Column: What do surging LME copper stocks say about China? – by Andy Home (Reuters U.S. – August 26, 2016)

LONDON – A wave of copper is currently washing up in London Metal Exchange (LME) warehouses. Arrivals of metal have totaled 73,325 tonnes this week, lifting headline exchange inventory to 271,575 tonnes, the highest level since October last year.

There’s no big mystery as to where this metal is coming from. Surging arrivals at LME sheds in Singapore and South Korea have broadly corresponded to export flows out of China. And in part this is no more than a continuation of the stocks rebalancing that has been playing out for several months, a refilling of a depleted LME system from high inventories in China that accumulated earlier this year.

But unlike the mini surge of LME arrivals in early June, there is no obvious bull-bear battle being waged across the front part of the London copper curve. If no-one is being forced to deliver metal against a short position, the alternative explanation would be that this is China pushing out surplus. Continue Reading →

Noront expands RoF land-holdings, outlines exploration and development strategies – by Henry Lazenby ( – August 26, 2016)

VANCOUVER ( – Northern Ontario-focused project developer Noront Resources has increased its position as the dominant land-holder in the prospective Ring of Fire (RoF) mining camp after closing the acquisition of 75% of MacDonald Mines’ claims in the region, the company said this week. Through the transaction, valued at about C$750 000, Noront has increased its claim blocks in the RoF from 375 claim units to 522.

Under the terms of the transaction, MacDonald has a 25% carried interest until a National Instrument (NI) 43-101-compliant resource has been issued on one of the properties, at which time MacDonald will have the option to convert the carried interest into a 1% net smelter return royalty.

Should MacDonald choose not to exercise its conversion right, Noront will be able to buy back MacDonald’s 25% interest for C$3-million, payable in cash or shares. If neither the conversion right nor the buyback right are exercised, the parties will form a joint venture to develop the properties. Continue Reading →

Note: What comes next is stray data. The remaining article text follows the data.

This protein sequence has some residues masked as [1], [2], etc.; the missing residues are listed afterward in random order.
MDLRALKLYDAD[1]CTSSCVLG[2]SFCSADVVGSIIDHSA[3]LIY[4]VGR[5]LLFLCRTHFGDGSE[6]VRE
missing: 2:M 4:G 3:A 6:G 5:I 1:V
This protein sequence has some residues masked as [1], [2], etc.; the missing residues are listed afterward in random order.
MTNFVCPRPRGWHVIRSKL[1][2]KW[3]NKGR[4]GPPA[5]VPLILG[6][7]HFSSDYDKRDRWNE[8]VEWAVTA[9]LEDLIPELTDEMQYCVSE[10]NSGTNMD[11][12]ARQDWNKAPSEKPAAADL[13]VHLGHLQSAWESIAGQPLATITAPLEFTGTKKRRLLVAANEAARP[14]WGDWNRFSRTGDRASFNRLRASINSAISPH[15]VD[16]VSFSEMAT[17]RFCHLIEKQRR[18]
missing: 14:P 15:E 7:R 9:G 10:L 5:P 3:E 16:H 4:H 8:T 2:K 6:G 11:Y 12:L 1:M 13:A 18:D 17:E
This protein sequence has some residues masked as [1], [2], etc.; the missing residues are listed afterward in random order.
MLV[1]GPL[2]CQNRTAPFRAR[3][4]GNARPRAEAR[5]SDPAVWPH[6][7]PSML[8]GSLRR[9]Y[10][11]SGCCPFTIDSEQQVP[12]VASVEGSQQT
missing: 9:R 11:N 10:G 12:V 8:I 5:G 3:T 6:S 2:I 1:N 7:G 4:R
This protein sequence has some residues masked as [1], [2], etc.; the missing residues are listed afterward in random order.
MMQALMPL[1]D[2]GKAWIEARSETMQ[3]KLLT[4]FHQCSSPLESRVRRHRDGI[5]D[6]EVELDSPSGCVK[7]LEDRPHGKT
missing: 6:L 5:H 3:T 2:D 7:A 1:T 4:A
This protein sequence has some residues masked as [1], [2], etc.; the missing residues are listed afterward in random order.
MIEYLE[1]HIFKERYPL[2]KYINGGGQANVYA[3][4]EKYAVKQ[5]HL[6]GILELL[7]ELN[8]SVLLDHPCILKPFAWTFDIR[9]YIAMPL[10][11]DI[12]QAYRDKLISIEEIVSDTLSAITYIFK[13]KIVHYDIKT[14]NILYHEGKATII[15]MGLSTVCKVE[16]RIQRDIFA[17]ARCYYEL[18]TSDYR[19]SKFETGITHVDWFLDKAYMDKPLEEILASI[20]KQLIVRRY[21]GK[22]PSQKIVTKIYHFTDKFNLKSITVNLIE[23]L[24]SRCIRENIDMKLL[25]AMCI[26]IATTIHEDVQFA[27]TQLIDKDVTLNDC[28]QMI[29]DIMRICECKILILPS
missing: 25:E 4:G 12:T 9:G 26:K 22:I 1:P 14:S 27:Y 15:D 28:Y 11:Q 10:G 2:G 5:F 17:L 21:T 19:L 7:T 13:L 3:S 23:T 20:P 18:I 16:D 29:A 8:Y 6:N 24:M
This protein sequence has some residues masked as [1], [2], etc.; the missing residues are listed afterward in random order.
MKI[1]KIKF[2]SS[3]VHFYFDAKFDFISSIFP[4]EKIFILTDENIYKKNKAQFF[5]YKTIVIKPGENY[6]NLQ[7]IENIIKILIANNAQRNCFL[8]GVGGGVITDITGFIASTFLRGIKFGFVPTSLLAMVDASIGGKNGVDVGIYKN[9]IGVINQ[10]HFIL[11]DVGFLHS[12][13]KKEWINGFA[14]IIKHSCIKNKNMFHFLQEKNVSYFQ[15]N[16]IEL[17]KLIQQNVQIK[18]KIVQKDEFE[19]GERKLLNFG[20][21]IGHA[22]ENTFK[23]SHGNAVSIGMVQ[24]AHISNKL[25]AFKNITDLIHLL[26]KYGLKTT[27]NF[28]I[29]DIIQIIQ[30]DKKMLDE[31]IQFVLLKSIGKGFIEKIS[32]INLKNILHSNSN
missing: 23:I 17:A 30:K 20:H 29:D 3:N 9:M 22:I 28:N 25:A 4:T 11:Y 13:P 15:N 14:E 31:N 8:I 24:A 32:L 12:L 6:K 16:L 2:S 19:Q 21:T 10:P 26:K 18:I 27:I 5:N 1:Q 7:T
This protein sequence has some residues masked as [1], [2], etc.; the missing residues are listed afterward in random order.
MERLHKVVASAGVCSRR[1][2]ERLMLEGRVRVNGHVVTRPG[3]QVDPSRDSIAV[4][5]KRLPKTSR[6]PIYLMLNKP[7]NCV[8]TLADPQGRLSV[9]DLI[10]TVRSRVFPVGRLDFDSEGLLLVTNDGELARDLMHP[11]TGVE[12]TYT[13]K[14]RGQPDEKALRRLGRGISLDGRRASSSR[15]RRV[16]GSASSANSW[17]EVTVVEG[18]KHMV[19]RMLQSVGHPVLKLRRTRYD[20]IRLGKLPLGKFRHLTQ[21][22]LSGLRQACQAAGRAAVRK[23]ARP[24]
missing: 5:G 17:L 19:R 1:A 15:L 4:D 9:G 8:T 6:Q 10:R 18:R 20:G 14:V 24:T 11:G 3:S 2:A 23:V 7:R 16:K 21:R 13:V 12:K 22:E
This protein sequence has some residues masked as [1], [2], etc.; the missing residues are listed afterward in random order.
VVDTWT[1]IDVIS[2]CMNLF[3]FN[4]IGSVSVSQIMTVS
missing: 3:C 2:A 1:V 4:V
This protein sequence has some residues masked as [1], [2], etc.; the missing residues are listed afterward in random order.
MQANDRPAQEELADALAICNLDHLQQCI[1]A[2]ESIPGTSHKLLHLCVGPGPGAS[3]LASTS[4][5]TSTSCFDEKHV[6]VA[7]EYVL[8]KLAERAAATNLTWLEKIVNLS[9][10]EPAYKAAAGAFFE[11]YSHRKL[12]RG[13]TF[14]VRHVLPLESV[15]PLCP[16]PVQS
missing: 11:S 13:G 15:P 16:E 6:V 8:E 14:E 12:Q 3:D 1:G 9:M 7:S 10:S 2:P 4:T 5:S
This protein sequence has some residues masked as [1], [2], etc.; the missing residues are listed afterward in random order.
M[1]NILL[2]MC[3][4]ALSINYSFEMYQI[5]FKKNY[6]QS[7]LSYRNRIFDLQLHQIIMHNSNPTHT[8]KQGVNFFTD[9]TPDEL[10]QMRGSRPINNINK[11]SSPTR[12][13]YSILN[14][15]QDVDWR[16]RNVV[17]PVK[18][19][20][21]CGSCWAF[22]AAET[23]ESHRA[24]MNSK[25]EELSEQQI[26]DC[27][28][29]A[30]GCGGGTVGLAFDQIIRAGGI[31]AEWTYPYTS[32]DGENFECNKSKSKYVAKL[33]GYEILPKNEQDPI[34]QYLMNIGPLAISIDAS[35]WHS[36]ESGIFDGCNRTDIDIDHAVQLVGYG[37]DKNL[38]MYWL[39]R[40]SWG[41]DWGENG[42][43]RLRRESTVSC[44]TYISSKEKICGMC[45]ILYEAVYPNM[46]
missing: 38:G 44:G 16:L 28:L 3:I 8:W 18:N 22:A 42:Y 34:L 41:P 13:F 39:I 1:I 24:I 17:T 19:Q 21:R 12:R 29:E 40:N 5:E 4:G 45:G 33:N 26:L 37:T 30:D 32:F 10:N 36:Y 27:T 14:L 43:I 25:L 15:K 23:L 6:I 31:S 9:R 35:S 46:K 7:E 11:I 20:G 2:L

[Manitoba] Nervous times up north – by Martin Cash (Winnipeg Free Press – August 26, 2016)

Region ‘coming apart at the seams’ amid series of economic blows martin-cash

After being hit by a couple of recent crushing blows, northern Manitoba’s razor-thin economic base likely has more bad news looming. The suspension of the Port of Churchill’s 2016 shipping season, the reduction of freight shipments to Churchill from two trains per week to one and this week’s announced closure of the Tolko pulp-and-paper mill in The Pas are the latest in a string of bad news.

n addition to those hits, Vale Canada is planning to shut down its nickel smelter in Thompson in 2018, which could impact another 400 jobs, and Hudbay Minerals’ flagship 777 mine in Flin Flon is scheduled to run out of ore at the end of this decade.

It’s all contributing to a pall of anxiety being cast across the North. “Things look like they’re coming apart at the seams in northern Manitoba,” said Ron Evans — chief of Norway House Cree Nation and co-chairman of the Manitoba Mining Advisory. Continue Reading →

HISTORY: A look back at the Hollinger Mine – by Karen Bachmann (Timmins Daily Press – March 14, 2016)

Karen Bachmann is the director/curator of the Timmins Museum and a local author.

TIMMINS – If you live in Timmins (or you’ve just driven through), you’ve passed by this complex, for lack of a better word, many, many times. It is a local landmark, a symbol of the Porcupine then and now. It is a monument to the thousands of miners and their families who have called this community home; indirectly, it has helped countless others set up businesses and make a home in this community.